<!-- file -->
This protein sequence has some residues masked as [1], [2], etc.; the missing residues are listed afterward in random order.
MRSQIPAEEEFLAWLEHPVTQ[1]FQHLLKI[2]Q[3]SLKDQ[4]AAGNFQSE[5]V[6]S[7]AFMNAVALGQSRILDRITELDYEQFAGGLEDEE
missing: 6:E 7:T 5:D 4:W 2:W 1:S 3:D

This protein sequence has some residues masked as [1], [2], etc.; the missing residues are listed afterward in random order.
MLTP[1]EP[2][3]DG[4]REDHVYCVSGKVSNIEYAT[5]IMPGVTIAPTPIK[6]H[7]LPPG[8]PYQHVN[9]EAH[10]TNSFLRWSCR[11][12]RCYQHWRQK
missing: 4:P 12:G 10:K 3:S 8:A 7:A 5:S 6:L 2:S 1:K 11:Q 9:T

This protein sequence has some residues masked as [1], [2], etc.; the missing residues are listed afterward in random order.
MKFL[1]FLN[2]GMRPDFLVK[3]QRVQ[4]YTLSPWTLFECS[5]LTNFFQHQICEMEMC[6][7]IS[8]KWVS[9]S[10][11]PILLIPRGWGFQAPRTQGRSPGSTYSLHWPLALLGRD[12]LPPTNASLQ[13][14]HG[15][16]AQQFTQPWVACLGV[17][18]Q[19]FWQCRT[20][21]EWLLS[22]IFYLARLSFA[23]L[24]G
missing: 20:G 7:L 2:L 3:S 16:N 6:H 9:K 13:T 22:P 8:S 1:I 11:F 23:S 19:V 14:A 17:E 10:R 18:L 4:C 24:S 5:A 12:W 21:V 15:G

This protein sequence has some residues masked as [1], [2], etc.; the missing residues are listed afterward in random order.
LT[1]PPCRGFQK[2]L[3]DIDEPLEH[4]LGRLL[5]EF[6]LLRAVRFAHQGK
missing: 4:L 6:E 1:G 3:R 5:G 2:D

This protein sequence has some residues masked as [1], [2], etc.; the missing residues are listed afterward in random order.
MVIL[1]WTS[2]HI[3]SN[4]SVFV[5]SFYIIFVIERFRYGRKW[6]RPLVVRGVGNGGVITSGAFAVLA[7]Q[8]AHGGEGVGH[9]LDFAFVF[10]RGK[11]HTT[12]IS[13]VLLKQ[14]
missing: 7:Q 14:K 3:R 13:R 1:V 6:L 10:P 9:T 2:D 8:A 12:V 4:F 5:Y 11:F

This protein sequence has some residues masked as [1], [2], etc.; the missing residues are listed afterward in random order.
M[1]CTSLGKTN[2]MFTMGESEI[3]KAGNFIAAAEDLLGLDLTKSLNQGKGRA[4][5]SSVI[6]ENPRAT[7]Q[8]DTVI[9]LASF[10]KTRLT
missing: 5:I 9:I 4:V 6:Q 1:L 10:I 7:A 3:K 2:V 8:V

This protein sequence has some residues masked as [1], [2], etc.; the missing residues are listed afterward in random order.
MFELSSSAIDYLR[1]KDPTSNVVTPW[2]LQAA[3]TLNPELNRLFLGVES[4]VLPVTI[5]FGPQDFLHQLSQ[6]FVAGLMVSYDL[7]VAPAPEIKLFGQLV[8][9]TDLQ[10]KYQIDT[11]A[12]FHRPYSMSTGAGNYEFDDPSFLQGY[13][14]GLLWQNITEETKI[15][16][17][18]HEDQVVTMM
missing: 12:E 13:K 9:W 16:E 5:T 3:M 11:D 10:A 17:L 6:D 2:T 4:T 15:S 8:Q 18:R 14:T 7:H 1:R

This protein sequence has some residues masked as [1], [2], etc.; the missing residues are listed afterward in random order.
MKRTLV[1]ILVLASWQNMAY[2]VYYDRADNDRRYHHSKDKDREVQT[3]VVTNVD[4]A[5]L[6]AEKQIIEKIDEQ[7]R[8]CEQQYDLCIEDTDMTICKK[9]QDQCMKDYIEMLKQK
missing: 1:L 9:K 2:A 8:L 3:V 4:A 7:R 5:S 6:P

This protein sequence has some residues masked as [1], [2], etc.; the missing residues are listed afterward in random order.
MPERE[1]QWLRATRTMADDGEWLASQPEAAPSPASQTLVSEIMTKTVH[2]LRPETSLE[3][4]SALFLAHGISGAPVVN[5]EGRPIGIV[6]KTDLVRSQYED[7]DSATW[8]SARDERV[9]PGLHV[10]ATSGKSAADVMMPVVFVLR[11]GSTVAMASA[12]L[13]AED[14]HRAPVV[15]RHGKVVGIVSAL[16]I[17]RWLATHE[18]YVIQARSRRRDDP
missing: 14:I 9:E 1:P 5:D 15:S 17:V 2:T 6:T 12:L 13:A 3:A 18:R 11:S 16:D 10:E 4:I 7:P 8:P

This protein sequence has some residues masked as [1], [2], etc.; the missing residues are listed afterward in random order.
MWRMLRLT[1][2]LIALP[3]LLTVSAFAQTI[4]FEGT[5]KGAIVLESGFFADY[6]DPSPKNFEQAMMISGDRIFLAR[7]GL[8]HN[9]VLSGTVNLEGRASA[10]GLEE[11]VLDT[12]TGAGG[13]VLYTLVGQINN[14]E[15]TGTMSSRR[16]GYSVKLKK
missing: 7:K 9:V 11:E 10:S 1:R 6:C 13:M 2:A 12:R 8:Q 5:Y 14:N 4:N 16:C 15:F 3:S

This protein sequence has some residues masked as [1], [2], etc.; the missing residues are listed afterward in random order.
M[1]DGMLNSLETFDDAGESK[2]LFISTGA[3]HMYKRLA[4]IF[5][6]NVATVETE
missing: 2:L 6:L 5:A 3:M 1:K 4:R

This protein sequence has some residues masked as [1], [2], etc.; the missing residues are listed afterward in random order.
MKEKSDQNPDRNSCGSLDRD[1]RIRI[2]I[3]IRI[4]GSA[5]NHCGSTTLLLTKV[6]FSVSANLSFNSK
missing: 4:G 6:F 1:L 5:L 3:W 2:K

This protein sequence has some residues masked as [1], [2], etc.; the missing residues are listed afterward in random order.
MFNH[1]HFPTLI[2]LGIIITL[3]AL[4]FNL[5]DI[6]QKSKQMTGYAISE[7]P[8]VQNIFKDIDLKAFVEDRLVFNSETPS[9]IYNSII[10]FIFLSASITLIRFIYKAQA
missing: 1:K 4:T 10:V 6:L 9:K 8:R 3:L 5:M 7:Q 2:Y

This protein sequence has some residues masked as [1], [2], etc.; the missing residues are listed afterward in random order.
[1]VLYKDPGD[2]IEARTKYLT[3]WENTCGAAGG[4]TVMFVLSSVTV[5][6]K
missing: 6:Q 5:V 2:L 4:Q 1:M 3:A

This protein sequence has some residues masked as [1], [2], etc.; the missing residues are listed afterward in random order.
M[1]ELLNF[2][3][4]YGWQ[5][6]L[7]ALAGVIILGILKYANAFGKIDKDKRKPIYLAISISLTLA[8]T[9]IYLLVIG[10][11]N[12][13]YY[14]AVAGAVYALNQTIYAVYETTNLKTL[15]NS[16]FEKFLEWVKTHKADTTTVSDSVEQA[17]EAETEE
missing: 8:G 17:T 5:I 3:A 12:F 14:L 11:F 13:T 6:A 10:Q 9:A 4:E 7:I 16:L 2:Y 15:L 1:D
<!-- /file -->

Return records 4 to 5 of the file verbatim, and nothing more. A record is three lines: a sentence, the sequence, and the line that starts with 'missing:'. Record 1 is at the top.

This protein sequence has some residues masked as [1], [2], etc.; the missing residues are listed afterward in random order.
LT[1]PPCRGFQK[2]L[3]DIDEPLEH[4]LGRLL[5]EF[6]LLRAVRFAHQGK
missing: 4:L 6:E 1:G 3:R 5:G 2:D

This protein sequence has some residues masked as [1], [2], etc.; the missing residues are listed afterward in random order.
MVIL[1]WTS[2]HI[3]SN[4]SVFV[5]SFYIIFVIERFRYGRKW[6]RPLVVRGVGNGGVITSGAFAVLA[7]Q[8]AHGGEGVGH[9]LDFAFVF[10]RGK[11]HTT[12]IS[13]VLLKQ[14]
missing: 7:Q 14:K 3:R 13:R 1:V 6:L 10:P 9:T 2:D 8:A 12:V 4:F 5:Y 11:F